Stress in early life may up depression risk: Study
Facing adversities in early life may put people at the risk of developing negative thinking, which could lead to major depressive disorder, a study has found.
The findings, published in the journal Neuropsychopharmacology, provide biological and psychological evidence to support work first proposed in the 1960s.
Researchers from the University of Bristol in the UK used a rodent model of early life adversity to show that offspring are much more sensitive to negative biases in their cognition when treated with the stress hormone, corticosterone.
The research has shown a dose of corticosterone had no effect in normal rats but caused a negative bias in the early life adversity animals. The study also found that the early life adversity rats were less likely to anticipate positive events and failed to properly learn about reward value.
These impairments in reward-related cognition are particularly interesting as one of the main features of depression is a loss of interest in previously enjoyable activities.
The findings support the idea that those at risk of developing mood disorders may have impairments in the way they learn about and use their memories about how rewarding an experience has been to then guide and motivate them to repeat the activity.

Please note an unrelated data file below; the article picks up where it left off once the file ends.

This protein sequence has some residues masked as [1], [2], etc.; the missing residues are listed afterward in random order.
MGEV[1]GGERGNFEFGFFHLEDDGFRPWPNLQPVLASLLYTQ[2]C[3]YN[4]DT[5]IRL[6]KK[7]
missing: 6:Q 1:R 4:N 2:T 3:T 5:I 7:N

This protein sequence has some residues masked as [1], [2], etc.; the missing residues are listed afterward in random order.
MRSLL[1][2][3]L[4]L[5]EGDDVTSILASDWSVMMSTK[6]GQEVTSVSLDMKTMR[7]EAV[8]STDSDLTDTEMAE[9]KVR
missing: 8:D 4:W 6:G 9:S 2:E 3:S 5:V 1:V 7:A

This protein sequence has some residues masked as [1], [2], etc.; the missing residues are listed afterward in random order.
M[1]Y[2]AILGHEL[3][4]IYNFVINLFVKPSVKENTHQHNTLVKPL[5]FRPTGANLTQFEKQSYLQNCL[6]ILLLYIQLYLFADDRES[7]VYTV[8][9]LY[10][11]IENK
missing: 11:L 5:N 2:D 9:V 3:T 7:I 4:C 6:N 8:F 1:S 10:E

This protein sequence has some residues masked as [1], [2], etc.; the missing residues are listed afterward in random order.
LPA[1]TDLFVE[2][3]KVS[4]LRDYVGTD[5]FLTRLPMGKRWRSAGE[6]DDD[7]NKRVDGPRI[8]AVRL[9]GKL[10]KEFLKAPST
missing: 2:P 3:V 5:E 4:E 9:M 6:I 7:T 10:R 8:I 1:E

The researchers suggest that these neuropsychological effects might explain why early life adversity can make people more likely to develop depression.
"This study supports a wider body of literature which suggests that depression may develop from an interesting yet complex interaction between biological and psychological processes," said Emma Robinson, professor at University of Bristol.
"As we start to understand these better we hope that the knowledge we generate can be used to better guide current and future treatments," Robinson said in a statement.
"Our larger body of work suggests that the effectiveness of current antidepressant treatments might be linked to how much a person is able to re-engage with their environment and their level of social support," she said.
"The findings also add further evidence to support the validity of this relatively new area of research into mood disorders, particularly studies using animals to understand the neurobiology of affective biases and how they contribute to normal and pathological behaviour," she added.
Studies in patients have shown that depression is linked to changes in how the person processes information particularly emotional information.
People with depression have a negative view of the world which can be measured by looking at how they process information such as emotional faces and words. However, whether this causes the illness or are a consequence is not known.
The researchers developed a method to use in rodents where similar neuropsychological processes were measured.
One of the tasks, the affective bias test, looked at how simple associations between a specific cue, a bowl with a specific digging substrate in it, and a reward, a food pellet, could be biased by the animal's affective state when they learn about it.
When animals learn the association in a negative affective state they remember it in a more pessimistic way whilst memories formed in a positive affective state are remembered in a more positive way.
The biases the study was able to measure in rodents correlated exactly with how these same treatments affect peoples' mood in the long-term, something which no other animal test in psychiatry has been able to achieve.